SWR Symphonic Orchestra for modern music is world-famous, every famous modern composer write for them, but they desroy it because of financial reasons. A society who is not aware how precious an orchestra like this is, loses its identity. I would go as far. I love to live in Germany, it is still a fantastic place for culture, but as an artist I am getting worried.

How would you describe your piece? To whom would you recommed it?

First of all, I have to tell you that I have always loved Budapest not only as a city, but as a musical city as well. I have always had the feeling here that people listen differently. Music means something.

Do we have a special ear?

A special ear, and a special, wonderful seriousness about music. This piece is full of irony and a lot of humour and I hope that people who come to the concert understand this and will laugh about it. But I hope that they also understand that this is not a superficial piece. I hope that the Hungarian audience will understand it, and they will smile with one eye, while in the other eye, there will be tears. That would be what I would dream about.

It is more about how cultures do not work together, about the clash of cultures. But none of them is better than the other. I am fascinated by Arabian music, but you do not hear any in Dubai. There is no music on the streets.

Dubairische Tänze has very much to do with folk music. And at this point I also have to mention that what the whole world admires so much about Hungarian music is that Kodály, Bartók, Kurtág and many others deal with folk music in a very very serious and loving way. They transform it into their music, but they don’t say: it belongs to me. They treat it with care and with love. This is not a conqueror mentality.

Once you also mentioned that if you travel to a foreign country then there are two very important things for you. One of them is the smell of the city and the other is the atmosphere. You have been to Hungary several times. How would you describe these two things in the case of Budapest?

My first remembering of Hungary can be connected to my childhood beause we were on vacation in Szombathely and the Plattensee with my parents twice. I still have pictures of that.

Secondly, the thing that also comes to my mind is really the musical culture. I think around the world Hungarian musicians are famous for being very serious and strict about music in the very best sense. The famous teacher, Kurtág, for example, with whom I worked a lot. He could spend 3 hours on one bar. I love it, and I think our world would be a better place if there would be more mentality like that and less superficial TV, computer and internet. Of course I do not say this is all bad.

After concerts  when I talk to people in Hungary I feel this seriousness. I see a long tradition and a loving for culture and music in their eyes. For them it is still sacred. I have always loved to be in Hungary and I am always happy when I go there, and it is a great honour for me that BFO plays my DT.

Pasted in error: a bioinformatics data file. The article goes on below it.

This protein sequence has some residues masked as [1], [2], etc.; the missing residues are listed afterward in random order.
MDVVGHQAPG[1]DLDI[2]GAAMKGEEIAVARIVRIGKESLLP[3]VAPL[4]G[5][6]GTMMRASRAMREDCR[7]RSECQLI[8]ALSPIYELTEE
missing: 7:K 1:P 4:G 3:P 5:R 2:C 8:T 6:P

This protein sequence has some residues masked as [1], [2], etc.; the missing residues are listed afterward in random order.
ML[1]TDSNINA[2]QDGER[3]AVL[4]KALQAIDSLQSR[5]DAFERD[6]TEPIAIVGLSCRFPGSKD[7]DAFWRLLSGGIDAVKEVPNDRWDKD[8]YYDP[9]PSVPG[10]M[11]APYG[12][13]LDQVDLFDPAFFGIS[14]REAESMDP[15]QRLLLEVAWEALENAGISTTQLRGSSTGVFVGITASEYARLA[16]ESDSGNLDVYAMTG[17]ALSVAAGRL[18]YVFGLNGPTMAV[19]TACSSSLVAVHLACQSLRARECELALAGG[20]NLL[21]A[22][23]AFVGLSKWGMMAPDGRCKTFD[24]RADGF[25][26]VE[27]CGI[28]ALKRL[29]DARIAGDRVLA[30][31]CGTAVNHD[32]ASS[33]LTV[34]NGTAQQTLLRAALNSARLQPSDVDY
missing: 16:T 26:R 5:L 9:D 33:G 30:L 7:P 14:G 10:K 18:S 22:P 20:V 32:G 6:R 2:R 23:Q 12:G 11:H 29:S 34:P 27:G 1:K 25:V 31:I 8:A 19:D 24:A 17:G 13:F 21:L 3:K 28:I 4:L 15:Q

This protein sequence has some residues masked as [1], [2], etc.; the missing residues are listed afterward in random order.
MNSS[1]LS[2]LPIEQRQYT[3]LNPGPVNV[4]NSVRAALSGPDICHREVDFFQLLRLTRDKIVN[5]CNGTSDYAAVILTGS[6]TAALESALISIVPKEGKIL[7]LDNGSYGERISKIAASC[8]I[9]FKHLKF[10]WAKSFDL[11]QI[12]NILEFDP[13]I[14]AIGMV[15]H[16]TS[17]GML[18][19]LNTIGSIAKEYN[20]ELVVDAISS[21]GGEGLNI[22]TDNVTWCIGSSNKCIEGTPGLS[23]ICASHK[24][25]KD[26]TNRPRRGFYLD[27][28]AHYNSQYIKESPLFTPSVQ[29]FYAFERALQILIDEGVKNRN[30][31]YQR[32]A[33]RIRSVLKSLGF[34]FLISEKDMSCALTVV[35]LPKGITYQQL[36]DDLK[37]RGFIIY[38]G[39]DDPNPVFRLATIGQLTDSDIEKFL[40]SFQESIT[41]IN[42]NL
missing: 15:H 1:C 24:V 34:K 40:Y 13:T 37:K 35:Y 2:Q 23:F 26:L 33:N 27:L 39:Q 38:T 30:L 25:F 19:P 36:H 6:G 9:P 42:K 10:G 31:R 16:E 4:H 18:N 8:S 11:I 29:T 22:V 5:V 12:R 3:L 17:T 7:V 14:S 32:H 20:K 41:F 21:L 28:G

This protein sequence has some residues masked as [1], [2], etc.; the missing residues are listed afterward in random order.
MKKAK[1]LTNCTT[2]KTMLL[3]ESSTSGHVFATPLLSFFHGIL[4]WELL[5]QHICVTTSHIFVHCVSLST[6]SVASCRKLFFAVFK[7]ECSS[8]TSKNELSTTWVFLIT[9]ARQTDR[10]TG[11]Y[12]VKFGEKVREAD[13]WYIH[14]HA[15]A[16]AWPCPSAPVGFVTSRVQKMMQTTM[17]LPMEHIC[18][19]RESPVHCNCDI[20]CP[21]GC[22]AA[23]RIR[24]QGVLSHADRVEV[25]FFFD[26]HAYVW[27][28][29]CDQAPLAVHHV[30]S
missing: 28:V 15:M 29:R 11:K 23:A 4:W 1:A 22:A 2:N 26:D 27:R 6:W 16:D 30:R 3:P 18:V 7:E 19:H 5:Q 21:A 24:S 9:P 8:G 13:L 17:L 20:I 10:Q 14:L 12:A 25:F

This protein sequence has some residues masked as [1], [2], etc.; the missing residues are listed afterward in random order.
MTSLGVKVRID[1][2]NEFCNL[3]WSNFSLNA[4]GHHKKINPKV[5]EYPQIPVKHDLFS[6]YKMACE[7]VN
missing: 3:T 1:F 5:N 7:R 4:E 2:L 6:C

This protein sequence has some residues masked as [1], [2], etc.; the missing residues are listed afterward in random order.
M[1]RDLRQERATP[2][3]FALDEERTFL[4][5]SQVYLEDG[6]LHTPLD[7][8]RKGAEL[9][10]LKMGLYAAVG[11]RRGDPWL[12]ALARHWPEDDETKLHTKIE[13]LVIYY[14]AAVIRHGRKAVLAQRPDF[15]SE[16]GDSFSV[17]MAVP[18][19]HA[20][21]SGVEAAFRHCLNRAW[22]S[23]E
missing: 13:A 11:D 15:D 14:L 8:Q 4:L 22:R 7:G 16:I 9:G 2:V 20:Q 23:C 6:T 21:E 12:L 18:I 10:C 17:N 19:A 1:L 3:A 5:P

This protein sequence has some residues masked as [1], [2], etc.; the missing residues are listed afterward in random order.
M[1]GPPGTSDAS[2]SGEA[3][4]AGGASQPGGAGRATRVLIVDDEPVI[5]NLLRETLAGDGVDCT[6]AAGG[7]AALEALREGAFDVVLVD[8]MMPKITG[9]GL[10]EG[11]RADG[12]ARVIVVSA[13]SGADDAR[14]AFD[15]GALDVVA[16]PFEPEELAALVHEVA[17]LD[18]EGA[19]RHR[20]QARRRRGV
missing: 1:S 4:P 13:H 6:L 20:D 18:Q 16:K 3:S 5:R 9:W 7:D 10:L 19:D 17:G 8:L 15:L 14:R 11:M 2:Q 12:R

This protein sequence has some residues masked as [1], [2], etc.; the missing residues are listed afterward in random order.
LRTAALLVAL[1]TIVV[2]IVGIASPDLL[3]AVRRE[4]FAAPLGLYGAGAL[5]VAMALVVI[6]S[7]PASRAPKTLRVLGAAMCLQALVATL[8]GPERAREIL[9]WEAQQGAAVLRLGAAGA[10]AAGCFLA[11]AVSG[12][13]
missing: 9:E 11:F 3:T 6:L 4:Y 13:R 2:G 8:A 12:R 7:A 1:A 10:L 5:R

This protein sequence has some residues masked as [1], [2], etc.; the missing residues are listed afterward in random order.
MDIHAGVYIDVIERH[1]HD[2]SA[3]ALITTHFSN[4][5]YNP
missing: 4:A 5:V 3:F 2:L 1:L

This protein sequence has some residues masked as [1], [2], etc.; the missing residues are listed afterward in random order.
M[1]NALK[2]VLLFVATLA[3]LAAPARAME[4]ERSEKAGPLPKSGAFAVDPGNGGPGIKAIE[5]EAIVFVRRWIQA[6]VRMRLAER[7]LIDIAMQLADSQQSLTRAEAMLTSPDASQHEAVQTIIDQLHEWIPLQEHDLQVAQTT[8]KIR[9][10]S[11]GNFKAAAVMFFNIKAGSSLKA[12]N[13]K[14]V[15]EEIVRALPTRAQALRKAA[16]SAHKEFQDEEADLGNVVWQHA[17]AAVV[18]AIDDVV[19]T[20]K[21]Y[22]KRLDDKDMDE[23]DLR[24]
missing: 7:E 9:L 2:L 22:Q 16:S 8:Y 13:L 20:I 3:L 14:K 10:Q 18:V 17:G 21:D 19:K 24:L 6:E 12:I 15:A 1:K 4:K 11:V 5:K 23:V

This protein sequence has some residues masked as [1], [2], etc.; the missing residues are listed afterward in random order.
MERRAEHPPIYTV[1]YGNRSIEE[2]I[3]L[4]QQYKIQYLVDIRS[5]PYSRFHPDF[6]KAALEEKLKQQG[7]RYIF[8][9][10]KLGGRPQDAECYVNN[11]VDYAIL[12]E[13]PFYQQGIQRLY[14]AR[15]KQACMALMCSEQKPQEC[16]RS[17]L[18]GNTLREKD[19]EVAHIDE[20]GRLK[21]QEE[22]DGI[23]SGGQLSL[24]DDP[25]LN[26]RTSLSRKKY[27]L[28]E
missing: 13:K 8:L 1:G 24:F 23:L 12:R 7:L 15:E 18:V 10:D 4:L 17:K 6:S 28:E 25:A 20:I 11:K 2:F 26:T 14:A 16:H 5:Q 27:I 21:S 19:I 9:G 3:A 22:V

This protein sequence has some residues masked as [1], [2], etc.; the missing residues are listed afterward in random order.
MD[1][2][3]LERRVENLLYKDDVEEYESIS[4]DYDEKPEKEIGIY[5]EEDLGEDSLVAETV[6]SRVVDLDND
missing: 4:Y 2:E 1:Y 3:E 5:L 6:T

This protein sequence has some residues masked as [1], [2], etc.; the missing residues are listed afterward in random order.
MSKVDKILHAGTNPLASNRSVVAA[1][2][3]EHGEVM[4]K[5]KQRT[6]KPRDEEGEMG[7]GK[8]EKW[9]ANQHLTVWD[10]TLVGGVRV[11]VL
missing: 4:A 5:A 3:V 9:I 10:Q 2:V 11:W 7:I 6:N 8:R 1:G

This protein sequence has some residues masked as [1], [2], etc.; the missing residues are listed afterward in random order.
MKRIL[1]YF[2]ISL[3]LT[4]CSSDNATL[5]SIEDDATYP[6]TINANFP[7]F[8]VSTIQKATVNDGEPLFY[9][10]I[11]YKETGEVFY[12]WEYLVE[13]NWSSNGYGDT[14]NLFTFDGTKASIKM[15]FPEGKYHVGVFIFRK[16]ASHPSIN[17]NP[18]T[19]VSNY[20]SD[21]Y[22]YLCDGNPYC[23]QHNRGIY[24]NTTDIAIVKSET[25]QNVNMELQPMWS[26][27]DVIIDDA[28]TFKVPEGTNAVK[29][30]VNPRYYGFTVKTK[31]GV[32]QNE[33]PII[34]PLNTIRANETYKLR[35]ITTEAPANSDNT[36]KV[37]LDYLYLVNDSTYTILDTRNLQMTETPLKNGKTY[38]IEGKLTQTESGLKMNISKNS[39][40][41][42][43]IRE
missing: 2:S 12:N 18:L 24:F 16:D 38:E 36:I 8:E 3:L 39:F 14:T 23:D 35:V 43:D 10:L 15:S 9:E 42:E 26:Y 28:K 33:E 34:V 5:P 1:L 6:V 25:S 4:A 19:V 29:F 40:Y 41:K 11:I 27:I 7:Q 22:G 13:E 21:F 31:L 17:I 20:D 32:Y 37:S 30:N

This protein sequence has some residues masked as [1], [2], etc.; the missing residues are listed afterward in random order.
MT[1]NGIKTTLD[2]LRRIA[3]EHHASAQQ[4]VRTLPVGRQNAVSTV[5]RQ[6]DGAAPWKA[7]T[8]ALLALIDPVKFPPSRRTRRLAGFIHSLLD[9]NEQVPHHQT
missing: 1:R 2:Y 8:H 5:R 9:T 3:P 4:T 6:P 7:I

How do you see the role of the Festival Orchestra on the international scene?

The excellence of the orchestra is world-famous, but so far I did not have the pleasure to work with them. This is the first contact of the orchestra with my music.

I am interested whether you find it difficult to make people understand contemporary music? Is it risky for an orchestra to play contemporary music?

In my life I have always played modern music at Modern Music Festivals as well as at very conservative places and when I play Mozart usually I also bring one of my own pieces as well. It gives the audience the possibility to percieve the Mozart Concerto in a different way and, of course, the modern piece as well. I am excited about programmes like this. There might bepeople who do not like it, but in general I had very positive responses throughout my life. When the audience see that the orchestra on stage believes in it, then the audience can also believe. I have never been worried about the audience. The worst is when concert-organiseres have fear and are worried about their own audience. People are not stupid.

Do you get hurt because of negative critics?

Yes. I am very honest. I am much more happy when somebody comes to me and says: you touched my heart. But sometimes it happens that they say: Your Mozart playing was very nice but why do you write such ugly music? At first I am hurt and then I laugh about it.

You began composing as a child. I am curious whether you have any special dream that you want to fulfill in your life as a composer.

For me every new piece is a fulfillment of a dream. For a composer the first rehearsal is the premier and sometimes I just don’t have words for the feeling how beautifully the musicians play my music and how much they understand it. That is what I feel for the first time.

For the second time I begin to hear the mistakes. I know that the orchestra is very good so it must be my fault. After two weeks I become so dissatisfied that I begin composing again.